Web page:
What Do Hyperbaric Oxygen, Ozone, and Buteyko Breathing Have in Common?
They all enhance oxygen delivery - but how?
First things first - tomorrow is the first book club of this substack. I’ll be covering the book “Testosterone for Life” by Abraham Morgentaler. This will be livestreamed to my Facebook and Youtube accounts at 7 PM Eastern. Paid subscribers get a Q&A afterward at 8 PM - if you are a paid subscriber, this will come in a paid-only post.
I had the pleasure of breaking bread with some great people at RUNGA the weekend before last, in Austin, Texas. I strongly encourage you to check out the next RUNGA event, coming up in October. While at RUNGA, I had the pleasure of trying hyperbaric oxygen therapy (better known as HBOT), courtesy of Jason Sonners, who brought his HBOT chambers to the event.
HBOT is doubtless one of the most exciting therapies that we have discovered in the modern era of medicine. Cheap, harmless, and highly effective, HBOT is so good that, naturally, everyone in academia is busy ignoring it. Just as they ignore ozone. Just as they ignore Buteyko breathing. Why are academicians seemingly allergic to wonderful therapies such as these? Perhaps their fatuous and ailing minds are deprived of the precious oxygen that they do not perceive the therapeutic value of oxygen. That is what HBOT, ozone, and Buteyko breathing have in common.
The delivery of oxygen to your tissues can be favorably influenced by HBOT, ozone, and Buteyko breathing by various mechanisms. HBOT actually increases the amount of oxygen in your bloodstream. Ozone causes your hemoglobin to off-load more oxygen to your tissues, without necessarily causing the blood to carry more oxygen. Buteyko breathing increases carbon dioxide levels in the blood, relaxing your blood vessels and increasing blood flow to your tissues. It also causes hemoglobin to off-load more oxygen, much as ozone does. The result is more oxygen in your tissues, which is essential for healing.
Cool, right? I find it a little sad that so few people understand that many different therapies work via the same mechanism. While you need fancy equipment, typically only available via a doctor, to use HBOT and ozone, you can learn Buteyko breathing for free. It's one of my favorite things to teach patients.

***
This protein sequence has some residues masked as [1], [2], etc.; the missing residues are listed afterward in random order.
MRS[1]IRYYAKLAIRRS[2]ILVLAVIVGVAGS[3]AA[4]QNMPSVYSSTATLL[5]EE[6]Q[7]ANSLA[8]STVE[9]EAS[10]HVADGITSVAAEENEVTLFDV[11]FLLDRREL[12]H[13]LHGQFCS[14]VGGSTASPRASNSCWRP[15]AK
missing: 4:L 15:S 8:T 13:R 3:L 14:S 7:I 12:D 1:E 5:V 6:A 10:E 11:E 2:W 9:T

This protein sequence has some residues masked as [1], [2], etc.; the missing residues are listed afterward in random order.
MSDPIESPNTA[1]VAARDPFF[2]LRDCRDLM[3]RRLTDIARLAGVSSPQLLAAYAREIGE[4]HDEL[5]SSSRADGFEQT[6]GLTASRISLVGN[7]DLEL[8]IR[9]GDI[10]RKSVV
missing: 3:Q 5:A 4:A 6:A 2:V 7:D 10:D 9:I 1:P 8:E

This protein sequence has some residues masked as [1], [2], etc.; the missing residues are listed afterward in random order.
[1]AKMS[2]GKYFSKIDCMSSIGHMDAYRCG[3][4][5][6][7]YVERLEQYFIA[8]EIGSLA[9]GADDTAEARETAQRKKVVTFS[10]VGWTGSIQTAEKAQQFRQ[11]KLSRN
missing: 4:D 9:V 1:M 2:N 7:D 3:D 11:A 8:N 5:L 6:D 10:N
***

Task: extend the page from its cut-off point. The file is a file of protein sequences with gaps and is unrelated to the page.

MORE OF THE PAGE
What's another thing that increases oxygenation to your tissues? The topic of this month's new livestream/webinar - testosterone. Testosterone is well known to increase red blood cell levels, and has been used to treat anemia for this reason for decades. Some men may in fact be suffering from anemia simply because of a low testosterone level (although, as always, ruling out other causes is only good practice).
Why is oxygen such a big deal? As many of you realize from reading the work of scientists like Chris Lane, oxygen is a double-edged sword. It is vital to life, but it can also cause oxidative stress. Oxidative stress in excess is synonymous with aging and disease. As with all things, "the dose makes the poison." Oxygen is tightly controlled in nature. While it might seem like a loose cannon in a biological system, especially when delivered in unique and unnatural ways like hyperbaric oxygen or ozone, it is also the key to healing for many, many patients. I am a great supporter of HBOT and ozone for this reason. I just think that it is best practice to ensure that patients are taking advantage of healthy habits like Buteyko breathing before they invest a lot of money in something like ozone or HBOT. That is, unless they have the funds to invest and are acutely ill, with a real and pressing need to make a full recovery.
For next month's book club, we will be reading Jason Sonner’s book, "Oxygen Under Pressure." The book club will air on June 14 at 7 PM, with the paid subscriber's only Q&A an hour later at 8 PM.
Back to oxygen. One of the most interesting things about oxygen is that oxidative stress, when delivered in the proper dose and form, actually triggers your body to regenerate and rejuvenate. Isn't that odd? I just told you that oxidative stress is synonymous with aging and disease, but there's also a time and a place for using it therapeutically. What makes the difference? This is something of a mystery, even, in my opinion, to many of those who make a full time job of delivering oxygen as a therapeutic. Entire books have been written on HBOT and ozone that provide ample documentation of the benefits of these therapies, but the line between poison and therapeutic remains poorly defined. How bad could it be? Having spent a fair amount of time looking, I have only identified one case report of a significant adverse event with regards to ozone. That is despite innumerable administrations of medical ozone. That's a very favorable safety profile.
Do you know what else keeps company with oxidative stress and may also help you live longer and better? Uric acid. What is uric acid and why should you care? It is an organic acid that is the breakdown product of purine metabolism. Purines are abundant in red meat, seafood, and certain legumes. An excess of purines can lead to the disease we call, "gout," which is a memorably painful affliction. The funny thing is, it isn't just about what you take in - it's about how you process and eliminate it. Too many purines, and you wind up with gout. Too little, and you wind up wasting away. This hasn't stopped some people from blaming uric acid for causing all kinds of disease, when I would argue that it is more the accomplice than the primary perpetrator. It may even arguably be more of an innocent bystander than anything.
More on this next week. I want to close by reiterating what a great time I had at RUNGA. It really is a one-of-a-kind event. Joe and Emilia DiStefano do a wonderful job as hosts - the food, the wine, the activities, and the setting are amazing. Thanks to both of them and the whole staff at RUNGA!